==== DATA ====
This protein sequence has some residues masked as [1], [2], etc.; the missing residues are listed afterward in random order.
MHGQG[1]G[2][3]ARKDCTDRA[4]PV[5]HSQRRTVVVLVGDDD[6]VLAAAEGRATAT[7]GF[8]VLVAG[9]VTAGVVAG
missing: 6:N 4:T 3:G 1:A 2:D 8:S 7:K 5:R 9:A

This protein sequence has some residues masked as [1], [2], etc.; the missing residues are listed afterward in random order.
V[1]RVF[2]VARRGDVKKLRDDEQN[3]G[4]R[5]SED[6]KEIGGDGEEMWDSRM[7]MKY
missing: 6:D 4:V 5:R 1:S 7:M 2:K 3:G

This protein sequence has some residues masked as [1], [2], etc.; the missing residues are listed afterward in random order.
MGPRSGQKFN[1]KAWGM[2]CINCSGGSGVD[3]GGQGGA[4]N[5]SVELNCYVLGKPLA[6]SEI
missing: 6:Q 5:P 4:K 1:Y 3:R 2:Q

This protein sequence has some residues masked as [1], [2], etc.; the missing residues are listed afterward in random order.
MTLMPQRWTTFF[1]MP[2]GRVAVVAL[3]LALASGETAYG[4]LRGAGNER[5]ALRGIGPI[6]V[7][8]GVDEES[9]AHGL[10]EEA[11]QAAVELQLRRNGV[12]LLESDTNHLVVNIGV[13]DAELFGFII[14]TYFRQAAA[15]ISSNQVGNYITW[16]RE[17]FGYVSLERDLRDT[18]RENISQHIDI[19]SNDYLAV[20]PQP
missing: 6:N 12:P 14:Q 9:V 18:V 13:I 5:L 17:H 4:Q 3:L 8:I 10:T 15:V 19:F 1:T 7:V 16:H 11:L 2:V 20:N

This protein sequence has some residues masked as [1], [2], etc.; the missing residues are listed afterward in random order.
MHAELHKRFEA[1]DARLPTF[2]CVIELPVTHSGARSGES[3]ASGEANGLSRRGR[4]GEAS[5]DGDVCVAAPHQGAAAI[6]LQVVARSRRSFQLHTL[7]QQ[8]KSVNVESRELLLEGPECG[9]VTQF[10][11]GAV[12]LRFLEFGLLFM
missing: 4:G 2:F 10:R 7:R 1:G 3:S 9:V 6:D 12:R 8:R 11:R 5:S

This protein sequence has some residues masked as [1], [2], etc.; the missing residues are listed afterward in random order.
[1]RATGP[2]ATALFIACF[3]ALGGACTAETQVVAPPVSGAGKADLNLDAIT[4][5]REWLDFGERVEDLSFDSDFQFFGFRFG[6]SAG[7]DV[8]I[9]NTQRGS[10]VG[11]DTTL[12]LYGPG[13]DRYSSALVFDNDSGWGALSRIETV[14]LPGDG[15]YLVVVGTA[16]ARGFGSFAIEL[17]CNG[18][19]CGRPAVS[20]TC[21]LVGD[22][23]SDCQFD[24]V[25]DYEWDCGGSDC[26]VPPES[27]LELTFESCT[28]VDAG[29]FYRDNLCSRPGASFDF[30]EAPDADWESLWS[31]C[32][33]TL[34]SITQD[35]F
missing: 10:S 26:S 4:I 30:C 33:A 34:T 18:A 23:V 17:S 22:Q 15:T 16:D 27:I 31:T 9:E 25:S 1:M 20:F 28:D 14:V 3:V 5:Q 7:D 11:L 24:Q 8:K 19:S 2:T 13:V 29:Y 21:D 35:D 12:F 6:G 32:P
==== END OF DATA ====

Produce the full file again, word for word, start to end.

This protein sequence has some residues masked as [1], [2], etc.; the missing residues are listed afterward in random order.
MHGQG[1]G[2][3]ARKDCTDRA[4]PV[5]HSQRRTVVVLVGDDD[6]VLAAAEGRATAT[7]GF[8]VLVAG[9]VTAGVVAG
missing: 6:N 4:T 3:G 1:A 2:D 8:S 7:K 5:R 9:A

This protein sequence has some residues masked as [1], [2], etc.; the missing residues are listed afterward in random order.
V[1]RVF[2]VARRGDVKKLRDDEQN[3]G[4]R[5]SED[6]KEIGGDGEEMWDSRM[7]MKY
missing: 6:D 4:V 5:R 1:S 7:M 2:K 3:G

This protein sequence has some residues masked as [1], [2], etc.; the missing residues are listed afterward in random order.
MGPRSGQKFN[1]KAWGM[2]CINCSGGSGVD[3]GGQGGA[4]N[5]SVELNCYVLGKPLA[6]SEI
missing: 6:Q 5:P 4:K 1:Y 3:R 2:Q

This protein sequence has some residues masked as [1], [2], etc.; the missing residues are listed afterward in random order.
MTLMPQRWTTFF[1]MP[2]GRVAVVAL[3]LALASGETAYG[4]LRGAGNER[5]ALRGIGPI[6]V[7][8]GVDEES[9]AHGL[10]EEA[11]QAAVELQLRRNGV[12]LLESDTNHLVVNIGV[13]DAELFGFII[14]TYFRQAAA[15]ISSNQVGNYITW[16]RE[17]FGYVSLERDLRDT[18]RENISQHIDI[19]SNDYLAV[20]PQP
missing: 6:N 12:P 14:Q 9:V 18:V 13:I 5:L 17:H 4:Q 3:L 8:I 10:T 15:V 19:F 1:T 7:V 16:H 11:L 2:V 20:N

This protein sequence has some residues masked as [1], [2], etc.; the missing residues are listed afterward in random order.
MHAELHKRFEA[1]DARLPTF[2]CVIELPVTHSGARSGES[3]ASGEANGLSRRGR[4]GEAS[5]DGDVCVAAPHQGAAAI[6]LQVVARSRRSFQLHTL[7]QQ[8]KSVNVESRELLLEGPECG[9]VTQF[10][11]GAV[12]LRFLEFGLLFM
missing: 4:G 2:F 10:R 7:R 1:G 3:S 9:V 6:D 12:R 8:R 11:R 5:S

This protein sequence has some residues masked as [1], [2], etc.; the missing residues are listed afterward in random order.
[1]RATGP[2]ATALFIACF[3]ALGGACTAETQVVAPPVSGAGKADLNLDAIT[4][5]REWLDFGERVEDLSFDSDFQFFGFRFG[6]SAG[7]DV[8]I[9]NTQRGS[10]VG[11]DTTL[12]LYGPG[13]DRYSSALVFDNDSGWGALSRIETV[14]LPGDG[15]YLVVVGTA[16]ARGFGSFAIEL[17]CNG[18][19]CGRPAVS[20]TC[21]LVGD[22][23]SDCQFD[24]V[25]DYEWDCGGSDC[26]VPPES[27]LELTFESCT[28]VDAG[29]FYRDNLCSRPGASFDF[30]EAPDADWESLWS[31]C[32][33]TL[34]SITQD[35]F
missing: 10:S 26:S 4:I 30:C 33:A 34:T 18:A 23:V 17:S 22:Q 15:T 16:D 27:I 31:T 9:E 25:S 1:M 20:F 28:D 14:V 3:V 5:Q 7:D 11:L 24:Q 8:K 19:S 2:T 13:V 29:Y 21:D 35:D 12:F 6:G 32:P